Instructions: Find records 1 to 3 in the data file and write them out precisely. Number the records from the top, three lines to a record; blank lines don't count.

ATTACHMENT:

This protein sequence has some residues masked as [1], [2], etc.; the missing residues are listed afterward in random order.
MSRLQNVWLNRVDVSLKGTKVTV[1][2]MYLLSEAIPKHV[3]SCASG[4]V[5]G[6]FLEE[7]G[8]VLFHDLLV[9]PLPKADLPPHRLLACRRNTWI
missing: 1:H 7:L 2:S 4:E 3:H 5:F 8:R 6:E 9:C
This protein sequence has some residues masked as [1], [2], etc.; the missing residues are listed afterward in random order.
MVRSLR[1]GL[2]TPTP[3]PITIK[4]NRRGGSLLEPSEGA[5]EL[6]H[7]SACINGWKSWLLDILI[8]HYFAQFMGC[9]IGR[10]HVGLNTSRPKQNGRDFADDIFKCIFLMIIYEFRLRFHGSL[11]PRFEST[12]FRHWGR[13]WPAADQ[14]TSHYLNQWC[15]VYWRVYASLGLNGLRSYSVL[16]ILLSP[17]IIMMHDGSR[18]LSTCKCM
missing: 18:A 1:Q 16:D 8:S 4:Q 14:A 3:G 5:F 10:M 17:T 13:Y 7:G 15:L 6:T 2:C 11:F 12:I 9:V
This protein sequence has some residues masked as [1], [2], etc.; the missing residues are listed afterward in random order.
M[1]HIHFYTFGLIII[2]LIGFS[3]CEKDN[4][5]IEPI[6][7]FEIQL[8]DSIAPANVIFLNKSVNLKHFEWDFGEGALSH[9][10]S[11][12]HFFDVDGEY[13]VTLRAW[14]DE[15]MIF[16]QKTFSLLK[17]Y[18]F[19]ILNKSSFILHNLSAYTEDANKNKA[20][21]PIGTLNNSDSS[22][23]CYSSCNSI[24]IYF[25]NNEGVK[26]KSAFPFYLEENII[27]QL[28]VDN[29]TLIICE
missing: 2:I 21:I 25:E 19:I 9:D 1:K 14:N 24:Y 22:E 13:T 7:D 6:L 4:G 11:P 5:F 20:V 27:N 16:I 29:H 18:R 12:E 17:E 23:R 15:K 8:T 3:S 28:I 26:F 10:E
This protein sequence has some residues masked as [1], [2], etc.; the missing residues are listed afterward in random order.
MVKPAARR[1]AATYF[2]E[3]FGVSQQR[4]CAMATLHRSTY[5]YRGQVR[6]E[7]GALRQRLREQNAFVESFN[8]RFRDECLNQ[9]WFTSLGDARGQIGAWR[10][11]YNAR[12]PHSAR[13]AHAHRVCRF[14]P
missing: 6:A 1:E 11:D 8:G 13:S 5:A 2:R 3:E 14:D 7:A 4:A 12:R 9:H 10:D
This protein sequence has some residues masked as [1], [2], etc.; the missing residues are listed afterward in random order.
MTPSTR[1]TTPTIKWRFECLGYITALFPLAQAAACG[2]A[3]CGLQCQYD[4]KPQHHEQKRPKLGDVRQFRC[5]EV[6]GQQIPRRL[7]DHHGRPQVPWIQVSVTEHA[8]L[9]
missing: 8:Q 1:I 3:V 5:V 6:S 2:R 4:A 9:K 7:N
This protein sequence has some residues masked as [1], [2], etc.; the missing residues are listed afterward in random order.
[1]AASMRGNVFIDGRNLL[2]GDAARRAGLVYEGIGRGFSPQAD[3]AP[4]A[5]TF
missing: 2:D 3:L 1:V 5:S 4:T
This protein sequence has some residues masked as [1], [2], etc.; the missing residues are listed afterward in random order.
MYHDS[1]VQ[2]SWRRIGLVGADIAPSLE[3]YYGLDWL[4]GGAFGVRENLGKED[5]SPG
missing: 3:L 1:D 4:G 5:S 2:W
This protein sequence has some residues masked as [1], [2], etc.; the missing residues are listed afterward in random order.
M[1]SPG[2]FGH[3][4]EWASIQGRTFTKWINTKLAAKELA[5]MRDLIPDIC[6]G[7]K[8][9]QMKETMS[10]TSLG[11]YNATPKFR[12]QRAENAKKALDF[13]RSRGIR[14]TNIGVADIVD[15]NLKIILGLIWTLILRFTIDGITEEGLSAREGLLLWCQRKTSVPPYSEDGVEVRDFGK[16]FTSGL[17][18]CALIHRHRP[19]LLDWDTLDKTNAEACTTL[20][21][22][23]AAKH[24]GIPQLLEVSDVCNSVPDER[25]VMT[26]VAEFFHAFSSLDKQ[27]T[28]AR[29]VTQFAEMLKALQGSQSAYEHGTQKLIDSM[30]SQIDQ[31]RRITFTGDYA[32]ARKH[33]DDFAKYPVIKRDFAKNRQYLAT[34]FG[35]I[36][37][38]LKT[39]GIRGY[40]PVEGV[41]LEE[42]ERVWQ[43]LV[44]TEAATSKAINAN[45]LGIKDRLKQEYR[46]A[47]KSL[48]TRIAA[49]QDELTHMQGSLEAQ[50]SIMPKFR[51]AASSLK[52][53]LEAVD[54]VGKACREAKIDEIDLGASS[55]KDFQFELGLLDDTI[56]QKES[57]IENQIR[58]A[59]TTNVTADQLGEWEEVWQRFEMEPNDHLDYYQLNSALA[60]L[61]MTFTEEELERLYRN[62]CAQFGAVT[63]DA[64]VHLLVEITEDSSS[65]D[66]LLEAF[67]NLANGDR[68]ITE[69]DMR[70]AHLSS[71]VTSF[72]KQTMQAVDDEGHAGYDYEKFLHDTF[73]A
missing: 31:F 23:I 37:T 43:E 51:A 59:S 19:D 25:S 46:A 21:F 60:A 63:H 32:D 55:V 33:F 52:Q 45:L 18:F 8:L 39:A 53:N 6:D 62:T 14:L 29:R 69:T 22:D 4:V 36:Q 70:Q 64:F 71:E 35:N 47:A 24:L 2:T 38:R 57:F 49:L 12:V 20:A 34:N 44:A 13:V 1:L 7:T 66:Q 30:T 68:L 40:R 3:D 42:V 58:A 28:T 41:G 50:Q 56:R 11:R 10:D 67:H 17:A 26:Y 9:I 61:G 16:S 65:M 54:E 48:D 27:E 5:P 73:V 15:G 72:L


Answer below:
This protein sequence has some residues masked as [1], [2], etc.; the missing residues are listed afterward in random order.
MSRLQNVWLNRVDVSLKGTKVTV[1][2]MYLLSEAIPKHV[3]SCASG[4]V[5]G[6]FLEE[7]G[8]VLFHDLLV[9]PLPKADLPPHRLLACRRNTWI
missing: 1:H 7:L 2:S 4:E 3:H 5:F 8:R 6:E 9:C
This protein sequence has some residues masked as [1], [2], etc.; the missing residues are listed afterward in random order.
MVRSLR[1]GL[2]TPTP[3]PITIK[4]NRRGGSLLEPSEGA[5]EL[6]H[7]SACINGWKSWLLDILI[8]HYFAQFMGC[9]IGR[10]HVGLNTSRPKQNGRDFADDIFKCIFLMIIYEFRLRFHGSL[11]PRFEST[12]FRHWGR[13]WPAADQ[14]TSHYLNQWC[15]VYWRVYASLGLNGLRSYSVL[16]ILLSP[17]IIMMHDGSR[18]LSTCKCM
missing: 18:A 1:Q 16:D 8:S 4:Q 14:A 3:G 5:F 10:M 17:T 13:Y 7:G 15:L 6:T 2:C 11:F 12:I 9:V
This protein sequence has some residues masked as [1], [2], etc.; the missing residues are listed afterward in random order.
M[1]HIHFYTFGLIII[2]LIGFS[3]CEKDN[4][5]IEPI[6][7]FEIQL[8]DSIAPANVIFLNKSVNLKHFEWDFGEGALSH[9][10]S[11][12]HFFDVDGEY[13]VTLRAW[14]DE[15]MIF[16]QKTFSLLK[17]Y[18]F[19]ILNKSSFILHNLSAYTEDANKNKA[20][21]PIGTLNNSDSS[22][23]CYSSCNSI[24]IYF[25]NNEGVK[26]KSAFPFYLEENII[27]QL[28]VDN[29]TLIICE
missing: 2:I 21:I 25:E 19:I 9:D 1:K 14:N 24:Y 22:E 13:T 7:D 6:L 4:G 11:P 5:F 20:V 27:N 16:I 29:H 18:R 12:E 17:E 23:R 15:K 8:T 3:S 28:I 26:F 10:E